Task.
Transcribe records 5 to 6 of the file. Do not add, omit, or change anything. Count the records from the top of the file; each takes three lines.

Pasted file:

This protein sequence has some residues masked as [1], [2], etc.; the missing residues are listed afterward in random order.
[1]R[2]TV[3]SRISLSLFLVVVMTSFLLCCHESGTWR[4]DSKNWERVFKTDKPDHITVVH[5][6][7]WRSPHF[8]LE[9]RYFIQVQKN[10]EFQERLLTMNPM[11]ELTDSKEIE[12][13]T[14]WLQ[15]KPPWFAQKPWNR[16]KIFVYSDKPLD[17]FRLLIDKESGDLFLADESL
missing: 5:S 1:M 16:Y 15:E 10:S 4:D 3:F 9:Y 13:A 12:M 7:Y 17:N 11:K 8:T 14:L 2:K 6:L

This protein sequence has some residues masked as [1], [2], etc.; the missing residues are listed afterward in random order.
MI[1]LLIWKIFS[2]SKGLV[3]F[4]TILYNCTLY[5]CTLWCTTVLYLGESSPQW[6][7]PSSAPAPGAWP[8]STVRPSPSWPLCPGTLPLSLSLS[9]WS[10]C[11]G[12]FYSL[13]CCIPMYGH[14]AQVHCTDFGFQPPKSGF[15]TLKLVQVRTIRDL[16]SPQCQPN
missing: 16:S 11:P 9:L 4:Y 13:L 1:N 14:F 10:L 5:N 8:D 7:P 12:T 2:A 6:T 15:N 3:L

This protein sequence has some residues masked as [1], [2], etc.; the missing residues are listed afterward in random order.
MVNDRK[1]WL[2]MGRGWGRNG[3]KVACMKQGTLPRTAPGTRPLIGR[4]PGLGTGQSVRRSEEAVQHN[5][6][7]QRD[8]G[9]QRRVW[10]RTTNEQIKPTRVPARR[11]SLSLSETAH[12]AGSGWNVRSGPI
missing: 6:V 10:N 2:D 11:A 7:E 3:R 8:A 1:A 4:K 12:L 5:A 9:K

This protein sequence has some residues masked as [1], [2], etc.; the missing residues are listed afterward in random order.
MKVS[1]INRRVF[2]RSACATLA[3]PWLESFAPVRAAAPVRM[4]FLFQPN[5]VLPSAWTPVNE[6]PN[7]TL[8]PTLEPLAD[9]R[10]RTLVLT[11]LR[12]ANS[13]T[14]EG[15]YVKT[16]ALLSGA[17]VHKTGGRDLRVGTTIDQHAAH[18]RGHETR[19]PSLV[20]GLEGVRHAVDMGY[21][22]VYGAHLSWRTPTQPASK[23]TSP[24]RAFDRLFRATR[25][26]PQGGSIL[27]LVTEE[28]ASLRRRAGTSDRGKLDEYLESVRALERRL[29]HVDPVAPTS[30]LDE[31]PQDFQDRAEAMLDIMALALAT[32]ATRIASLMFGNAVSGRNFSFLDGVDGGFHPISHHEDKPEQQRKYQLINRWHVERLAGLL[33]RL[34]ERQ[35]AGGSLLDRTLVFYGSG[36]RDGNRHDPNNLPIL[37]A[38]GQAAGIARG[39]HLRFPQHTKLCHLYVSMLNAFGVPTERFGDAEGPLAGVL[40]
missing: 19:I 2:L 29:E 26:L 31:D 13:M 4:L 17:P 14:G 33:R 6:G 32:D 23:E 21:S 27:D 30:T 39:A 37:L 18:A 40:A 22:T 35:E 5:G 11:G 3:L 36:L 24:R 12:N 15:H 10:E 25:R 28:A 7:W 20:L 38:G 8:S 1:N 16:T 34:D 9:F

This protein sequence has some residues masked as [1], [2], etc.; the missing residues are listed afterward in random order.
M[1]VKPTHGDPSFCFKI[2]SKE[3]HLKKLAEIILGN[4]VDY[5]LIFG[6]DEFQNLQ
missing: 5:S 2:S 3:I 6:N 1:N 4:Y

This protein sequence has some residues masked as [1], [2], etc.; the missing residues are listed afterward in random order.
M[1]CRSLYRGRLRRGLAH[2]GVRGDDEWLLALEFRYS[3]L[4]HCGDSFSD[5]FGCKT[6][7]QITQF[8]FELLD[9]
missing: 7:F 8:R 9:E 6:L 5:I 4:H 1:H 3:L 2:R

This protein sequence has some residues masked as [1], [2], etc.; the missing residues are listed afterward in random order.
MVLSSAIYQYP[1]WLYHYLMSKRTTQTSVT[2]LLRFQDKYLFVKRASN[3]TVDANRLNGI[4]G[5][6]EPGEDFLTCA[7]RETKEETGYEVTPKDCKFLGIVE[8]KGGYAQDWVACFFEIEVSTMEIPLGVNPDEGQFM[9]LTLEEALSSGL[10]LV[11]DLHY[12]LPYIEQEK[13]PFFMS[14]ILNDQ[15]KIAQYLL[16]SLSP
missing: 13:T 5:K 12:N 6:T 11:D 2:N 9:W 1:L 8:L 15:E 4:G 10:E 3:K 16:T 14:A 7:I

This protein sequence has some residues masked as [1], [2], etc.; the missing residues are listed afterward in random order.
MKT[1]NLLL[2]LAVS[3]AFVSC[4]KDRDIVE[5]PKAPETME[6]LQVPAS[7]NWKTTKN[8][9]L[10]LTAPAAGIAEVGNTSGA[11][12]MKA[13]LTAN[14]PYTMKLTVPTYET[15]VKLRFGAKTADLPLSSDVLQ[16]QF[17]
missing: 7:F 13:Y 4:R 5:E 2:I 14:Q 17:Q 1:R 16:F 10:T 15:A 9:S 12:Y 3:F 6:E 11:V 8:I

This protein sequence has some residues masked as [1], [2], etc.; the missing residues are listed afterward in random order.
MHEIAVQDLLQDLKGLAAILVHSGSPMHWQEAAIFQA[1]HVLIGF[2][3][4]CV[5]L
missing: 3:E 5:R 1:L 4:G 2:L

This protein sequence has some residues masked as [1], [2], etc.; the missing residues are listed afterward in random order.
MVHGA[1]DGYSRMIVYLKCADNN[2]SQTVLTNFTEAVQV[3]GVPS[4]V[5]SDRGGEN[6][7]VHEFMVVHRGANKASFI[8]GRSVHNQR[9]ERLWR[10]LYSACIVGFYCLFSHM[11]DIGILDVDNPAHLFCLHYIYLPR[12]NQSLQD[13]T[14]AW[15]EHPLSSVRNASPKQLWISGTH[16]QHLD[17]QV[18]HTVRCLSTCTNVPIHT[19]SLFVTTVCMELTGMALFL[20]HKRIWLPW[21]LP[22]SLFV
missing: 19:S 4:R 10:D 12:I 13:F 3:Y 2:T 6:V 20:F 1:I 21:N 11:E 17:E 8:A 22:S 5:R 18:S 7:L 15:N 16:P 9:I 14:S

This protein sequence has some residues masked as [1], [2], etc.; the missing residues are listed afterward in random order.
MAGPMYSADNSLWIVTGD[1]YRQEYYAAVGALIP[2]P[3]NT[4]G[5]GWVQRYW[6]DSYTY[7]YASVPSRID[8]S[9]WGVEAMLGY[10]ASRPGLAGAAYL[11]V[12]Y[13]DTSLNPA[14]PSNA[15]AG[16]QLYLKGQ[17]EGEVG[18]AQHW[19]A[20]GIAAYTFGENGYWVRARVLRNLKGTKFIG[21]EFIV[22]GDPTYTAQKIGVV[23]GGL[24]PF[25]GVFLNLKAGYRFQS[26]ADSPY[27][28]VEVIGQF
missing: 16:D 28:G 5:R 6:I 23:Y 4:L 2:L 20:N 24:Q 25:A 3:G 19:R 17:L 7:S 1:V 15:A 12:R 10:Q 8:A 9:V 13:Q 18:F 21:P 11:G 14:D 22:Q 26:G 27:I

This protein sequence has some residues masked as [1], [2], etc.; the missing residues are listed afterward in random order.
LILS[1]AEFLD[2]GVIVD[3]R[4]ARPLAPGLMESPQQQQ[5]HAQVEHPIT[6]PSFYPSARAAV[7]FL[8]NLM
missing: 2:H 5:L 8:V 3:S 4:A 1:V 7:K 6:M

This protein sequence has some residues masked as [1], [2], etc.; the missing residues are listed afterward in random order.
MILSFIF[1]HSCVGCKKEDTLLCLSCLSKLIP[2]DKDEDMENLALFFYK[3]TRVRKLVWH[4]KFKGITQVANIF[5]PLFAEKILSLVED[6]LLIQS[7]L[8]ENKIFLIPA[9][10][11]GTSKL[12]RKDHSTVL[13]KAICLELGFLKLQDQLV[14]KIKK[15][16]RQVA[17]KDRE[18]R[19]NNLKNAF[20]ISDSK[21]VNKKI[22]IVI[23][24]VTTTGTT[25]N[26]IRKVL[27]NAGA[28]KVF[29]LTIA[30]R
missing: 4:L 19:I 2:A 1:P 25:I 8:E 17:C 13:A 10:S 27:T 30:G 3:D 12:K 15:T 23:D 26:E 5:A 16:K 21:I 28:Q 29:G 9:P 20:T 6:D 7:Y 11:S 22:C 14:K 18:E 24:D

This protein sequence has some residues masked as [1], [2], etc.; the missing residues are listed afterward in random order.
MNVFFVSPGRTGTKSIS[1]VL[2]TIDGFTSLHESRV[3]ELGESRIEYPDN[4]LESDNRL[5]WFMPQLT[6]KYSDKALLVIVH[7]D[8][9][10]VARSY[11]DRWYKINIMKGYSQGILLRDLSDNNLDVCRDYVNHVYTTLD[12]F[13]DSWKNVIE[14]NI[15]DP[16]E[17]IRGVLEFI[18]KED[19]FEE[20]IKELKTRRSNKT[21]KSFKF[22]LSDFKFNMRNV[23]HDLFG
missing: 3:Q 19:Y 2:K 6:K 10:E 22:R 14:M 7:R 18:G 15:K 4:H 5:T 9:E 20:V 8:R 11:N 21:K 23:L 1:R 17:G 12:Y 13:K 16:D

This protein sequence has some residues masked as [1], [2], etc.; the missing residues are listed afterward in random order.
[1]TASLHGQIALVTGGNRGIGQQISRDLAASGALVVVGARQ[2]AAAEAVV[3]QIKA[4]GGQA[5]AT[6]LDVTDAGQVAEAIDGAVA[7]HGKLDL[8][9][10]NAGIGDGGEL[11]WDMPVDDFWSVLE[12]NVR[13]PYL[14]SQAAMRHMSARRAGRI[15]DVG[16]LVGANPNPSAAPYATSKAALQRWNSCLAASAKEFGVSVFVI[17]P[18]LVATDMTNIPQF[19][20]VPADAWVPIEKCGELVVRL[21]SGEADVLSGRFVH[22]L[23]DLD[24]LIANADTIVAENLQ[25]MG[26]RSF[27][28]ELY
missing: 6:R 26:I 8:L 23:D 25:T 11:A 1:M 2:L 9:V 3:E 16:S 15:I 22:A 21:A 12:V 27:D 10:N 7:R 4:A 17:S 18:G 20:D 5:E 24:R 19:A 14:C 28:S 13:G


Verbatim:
This protein sequence has some residues masked as [1], [2], etc.; the missing residues are listed afterward in random order.
M[1]VKPTHGDPSFCFKI[2]SKE[3]HLKKLAEIILGN[4]VDY[5]LIFG[6]DEFQNLQ
missing: 5:S 2:S 3:I 6:N 1:N 4:Y

This protein sequence has some residues masked as [1], [2], etc.; the missing residues are listed afterward in random order.
M[1]CRSLYRGRLRRGLAH[2]GVRGDDEWLLALEFRYS[3]L[4]HCGDSFSD[5]FGCKT[6][7]QITQF[8]FELLD[9]
missing: 7:F 8:R 9:E 6:L 5:I 4:H 1:H 3:L 2:R